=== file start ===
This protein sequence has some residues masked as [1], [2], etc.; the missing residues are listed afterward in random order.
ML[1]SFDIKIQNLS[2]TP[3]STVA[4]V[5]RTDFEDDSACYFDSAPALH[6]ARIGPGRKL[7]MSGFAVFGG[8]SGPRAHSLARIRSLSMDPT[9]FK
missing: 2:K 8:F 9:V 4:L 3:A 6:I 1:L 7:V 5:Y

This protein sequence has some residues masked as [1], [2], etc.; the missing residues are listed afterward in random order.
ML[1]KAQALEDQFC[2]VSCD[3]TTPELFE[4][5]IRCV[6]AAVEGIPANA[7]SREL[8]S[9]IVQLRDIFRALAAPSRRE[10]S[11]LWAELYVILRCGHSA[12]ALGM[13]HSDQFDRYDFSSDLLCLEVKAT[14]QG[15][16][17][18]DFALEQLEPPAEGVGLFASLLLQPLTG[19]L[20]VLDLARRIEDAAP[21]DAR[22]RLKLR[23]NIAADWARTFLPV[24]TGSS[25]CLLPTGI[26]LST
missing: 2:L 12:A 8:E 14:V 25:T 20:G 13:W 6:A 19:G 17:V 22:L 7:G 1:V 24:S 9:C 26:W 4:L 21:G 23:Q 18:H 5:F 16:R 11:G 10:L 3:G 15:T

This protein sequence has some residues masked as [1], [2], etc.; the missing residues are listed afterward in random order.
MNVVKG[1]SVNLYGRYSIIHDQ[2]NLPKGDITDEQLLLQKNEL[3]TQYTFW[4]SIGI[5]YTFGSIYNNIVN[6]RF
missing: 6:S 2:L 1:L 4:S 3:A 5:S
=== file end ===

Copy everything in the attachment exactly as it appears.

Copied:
This protein sequence has some residues masked as [1], [2], etc.; the missing residues are listed afterward in random order.
ML[1]SFDIKIQNLS[2]TP[3]STVA[4]V[5]RTDFEDDSACYFDSAPALH[6]ARIGPGRKL[7]MSGFAVFGG[8]SGPRAHSLARIRSLSMDPT[9]FK
missing: 2:K 8:F 9:V 4:L 3:A 6:I 1:L 7:V 5:Y

This protein sequence has some residues masked as [1], [2], etc.; the missing residues are listed afterward in random order.
ML[1]KAQALEDQFC[2]VSCD[3]TTPELFE[4][5]IRCV[6]AAVEGIPANA[7]SREL[8]S[9]IVQLRDIFRALAAPSRRE[10]S[11]LWAELYVILRCGHSA[12]ALGM[13]HSDQFDRYDFSSDLLCLEVKAT[14]QG[15][16][17][18]DFALEQLEPPAEGVGLFASLLLQPLTG[19]L[20]VLDLARRIEDAAP[21]DAR[22]RLKLR[23]NIAADWARTFLPV[24]TGSS[25]CLLPTGI[26]LST
missing: 2:L 12:A 8:E 14:V 25:T 20:G 13:W 6:A 19:G 17:V 22:L 7:G 1:V 24:S 9:C 26:W 4:L 21:G 23:Q 18:H 5:F 16:R 11:G 10:L 3:G 15:T

This protein sequence has some residues masked as [1], [2], etc.; the missing residues are listed afterward in random order.
MNVVKG[1]SVNLYGRYSIIHDQ[2]NLPKGDITDEQLLLQKNEL[3]TQYTFW[4]SIGI[5]YTFGSIYNNIVN[6]RF
missing: 6:S 2:L 1:L 4:S 3:A 5:S